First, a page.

So now we know: Postseason Hassan Whiteside is very much like regular-season Hassan Whiteside: highly productive, efficient, disruptive defensively and prone to dunking on people and then celebrating with a bicep flex.
In his NBA playoff debut, Whiteside was a force against Charlotte, with 21 points (on 9 of 11 shooting), 11 rebounds and three blocks in 26 minutes.
“I tried to do everything perfect,” Whiteside said. “It’s a blessing for me to play in the playoffs against my hometown team.”
He set the tone early, scoring 10 points to help the Heat build a 28-15 lead in the first nine minutes. Then he added nine points, five rebounds and two blocks in the third, as Miami stretched a 17-point halftime lead to 23 after three.
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“He was laser focused and locked in,” Dwyane Wade said. “I love when he’s communicating on the defensive end. He dominated the game like he should.”
Nevertheless, Hornets coach Steve Clifford said he would continue to start Cody Zeller and bring Al Jefferson off the bench.
“I wouldn’t see the point in changing our lineup right now,” Clifford said. “We have to be able to score with Al Jefferson in the post because Hassan Whiteside does struggle to guard him in the post.”
Whiteside, who was 3 for 5 on free throws, scored 12 of his 21 points with Zeller in the game, nine with Jefferson on the floor. Five of his baskets were dunks.
“I didn’t try to put any pressure on myself,” Whiteside said. “I just tried to play as hard as I could and hope for the best.”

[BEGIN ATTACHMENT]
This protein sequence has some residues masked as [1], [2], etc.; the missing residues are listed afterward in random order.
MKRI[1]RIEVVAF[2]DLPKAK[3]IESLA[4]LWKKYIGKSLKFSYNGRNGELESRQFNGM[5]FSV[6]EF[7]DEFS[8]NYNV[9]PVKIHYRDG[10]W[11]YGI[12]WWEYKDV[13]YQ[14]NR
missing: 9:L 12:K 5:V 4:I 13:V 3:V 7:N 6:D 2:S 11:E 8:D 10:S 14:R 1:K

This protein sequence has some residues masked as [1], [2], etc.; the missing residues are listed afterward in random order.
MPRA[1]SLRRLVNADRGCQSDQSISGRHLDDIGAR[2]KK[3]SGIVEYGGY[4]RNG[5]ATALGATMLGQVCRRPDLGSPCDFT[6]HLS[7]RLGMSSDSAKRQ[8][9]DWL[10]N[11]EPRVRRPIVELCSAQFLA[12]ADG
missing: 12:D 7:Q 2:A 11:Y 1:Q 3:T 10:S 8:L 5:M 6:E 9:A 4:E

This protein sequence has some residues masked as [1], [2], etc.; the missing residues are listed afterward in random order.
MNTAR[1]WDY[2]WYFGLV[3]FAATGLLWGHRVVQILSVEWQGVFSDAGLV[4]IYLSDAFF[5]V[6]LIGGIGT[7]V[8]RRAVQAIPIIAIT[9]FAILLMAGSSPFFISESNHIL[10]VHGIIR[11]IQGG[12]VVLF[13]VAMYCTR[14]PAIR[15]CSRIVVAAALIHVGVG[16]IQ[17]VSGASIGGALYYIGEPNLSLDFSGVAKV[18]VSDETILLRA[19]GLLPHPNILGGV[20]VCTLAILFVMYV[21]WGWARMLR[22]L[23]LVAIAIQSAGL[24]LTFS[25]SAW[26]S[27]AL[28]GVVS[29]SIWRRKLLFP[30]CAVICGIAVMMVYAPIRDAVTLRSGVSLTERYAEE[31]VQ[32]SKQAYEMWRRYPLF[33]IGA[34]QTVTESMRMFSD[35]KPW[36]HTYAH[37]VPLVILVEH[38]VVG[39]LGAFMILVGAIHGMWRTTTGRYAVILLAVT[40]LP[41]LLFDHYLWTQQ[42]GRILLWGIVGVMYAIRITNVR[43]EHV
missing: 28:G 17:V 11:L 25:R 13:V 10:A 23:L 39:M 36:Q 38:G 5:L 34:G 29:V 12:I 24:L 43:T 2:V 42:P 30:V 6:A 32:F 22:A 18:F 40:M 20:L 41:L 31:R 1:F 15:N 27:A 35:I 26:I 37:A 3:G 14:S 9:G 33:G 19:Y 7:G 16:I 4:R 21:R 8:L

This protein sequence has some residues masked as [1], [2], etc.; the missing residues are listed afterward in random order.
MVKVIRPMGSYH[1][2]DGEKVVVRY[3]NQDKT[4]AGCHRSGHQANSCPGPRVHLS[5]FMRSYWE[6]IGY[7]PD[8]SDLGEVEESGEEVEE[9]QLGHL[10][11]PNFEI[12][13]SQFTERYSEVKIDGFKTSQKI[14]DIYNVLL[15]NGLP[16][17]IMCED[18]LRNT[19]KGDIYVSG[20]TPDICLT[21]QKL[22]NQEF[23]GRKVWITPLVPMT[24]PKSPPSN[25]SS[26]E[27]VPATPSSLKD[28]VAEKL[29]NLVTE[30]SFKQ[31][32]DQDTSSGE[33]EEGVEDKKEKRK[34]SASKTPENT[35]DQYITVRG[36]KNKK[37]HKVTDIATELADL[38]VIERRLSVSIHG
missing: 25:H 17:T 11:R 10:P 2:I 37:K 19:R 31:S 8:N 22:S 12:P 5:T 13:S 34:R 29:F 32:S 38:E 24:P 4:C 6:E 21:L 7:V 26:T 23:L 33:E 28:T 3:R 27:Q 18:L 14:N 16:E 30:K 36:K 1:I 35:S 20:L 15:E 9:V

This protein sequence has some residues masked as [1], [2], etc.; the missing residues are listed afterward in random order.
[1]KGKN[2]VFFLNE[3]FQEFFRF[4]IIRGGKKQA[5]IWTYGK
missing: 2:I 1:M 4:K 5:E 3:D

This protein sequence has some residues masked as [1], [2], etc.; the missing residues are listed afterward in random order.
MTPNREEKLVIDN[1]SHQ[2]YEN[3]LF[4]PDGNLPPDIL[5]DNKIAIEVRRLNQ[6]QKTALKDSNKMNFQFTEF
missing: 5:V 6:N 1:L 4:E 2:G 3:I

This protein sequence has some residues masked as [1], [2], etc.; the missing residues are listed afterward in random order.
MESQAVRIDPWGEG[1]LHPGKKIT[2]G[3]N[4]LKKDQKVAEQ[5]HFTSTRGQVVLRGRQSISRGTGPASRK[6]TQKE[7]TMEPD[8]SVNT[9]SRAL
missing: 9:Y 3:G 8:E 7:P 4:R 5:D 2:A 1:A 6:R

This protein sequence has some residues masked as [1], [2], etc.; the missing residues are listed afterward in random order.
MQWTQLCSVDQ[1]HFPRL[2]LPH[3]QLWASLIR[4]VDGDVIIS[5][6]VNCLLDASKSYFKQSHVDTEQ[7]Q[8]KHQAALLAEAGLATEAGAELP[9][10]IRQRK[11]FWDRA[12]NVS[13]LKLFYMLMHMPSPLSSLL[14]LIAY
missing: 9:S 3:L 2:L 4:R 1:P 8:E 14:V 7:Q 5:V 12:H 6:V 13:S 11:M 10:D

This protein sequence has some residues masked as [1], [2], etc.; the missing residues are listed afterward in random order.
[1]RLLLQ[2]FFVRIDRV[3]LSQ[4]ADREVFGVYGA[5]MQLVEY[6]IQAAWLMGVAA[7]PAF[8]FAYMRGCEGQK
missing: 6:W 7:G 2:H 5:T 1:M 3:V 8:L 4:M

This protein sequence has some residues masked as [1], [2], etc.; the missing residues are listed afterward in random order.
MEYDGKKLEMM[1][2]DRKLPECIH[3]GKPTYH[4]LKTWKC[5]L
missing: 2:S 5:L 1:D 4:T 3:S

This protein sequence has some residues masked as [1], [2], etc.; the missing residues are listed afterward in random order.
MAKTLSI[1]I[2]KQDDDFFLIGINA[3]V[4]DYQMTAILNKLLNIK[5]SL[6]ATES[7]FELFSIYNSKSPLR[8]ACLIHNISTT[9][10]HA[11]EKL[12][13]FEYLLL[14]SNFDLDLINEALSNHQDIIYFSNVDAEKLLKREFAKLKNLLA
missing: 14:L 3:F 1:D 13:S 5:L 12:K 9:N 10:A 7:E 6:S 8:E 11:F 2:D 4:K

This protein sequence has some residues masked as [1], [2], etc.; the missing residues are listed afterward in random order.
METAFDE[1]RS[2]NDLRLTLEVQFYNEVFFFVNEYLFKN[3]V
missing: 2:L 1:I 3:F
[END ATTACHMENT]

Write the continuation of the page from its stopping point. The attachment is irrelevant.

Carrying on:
In Game 1, Zeller had nine points, seven rebounds and was a minus-20 in 20 minutes. Jefferson had 13 points and five rebounds and was a minus-11 in 23 minutes.
“I feel like I handled [the Jefferson matchup] well,” Whiteside said. “He’s a really good post player.”
Clifford said there are two ways “to try to keep Whiteside’s shot-blocking at a minimum, which we haven’t been good at. One is obviously if you can post the ball and go directly at him. The other way is to move him around.”
Neither especially worked in Game 1.
What pleased Erik Spoelstra was Whiteside’s “approach to the details,” including on “screening, pick-and-roll coverage, protecting the rim… It was very good.”
Whiteside’s playoff christening wasn’t perfect, as his friend, Shaquille O’Neal, pointed out in TNT’s studio at halftime.
“I saw good Hassan; I saw bad Hassan,” O’Neal said. “He’s got to understand this is the time of year you make a name for yourself.”
O’Neal criticized Whiteside for slapping at the ball in one sequence, allowing Jefferson to drive around him.
“This was stupid Whiteside,” said O’Neal, who dined with Whiteside on Lincoln Road during the All-Star break. “He’s got to stop doing silly stuff.”
For the most part, though, this was a splendid initial playoff sojourn for Whiteside.
“I really felt at home,” Whiteside said. “My last name being Whiteside; I really love seeing a lot of white” with the Heat again using a White Hot postseason theme.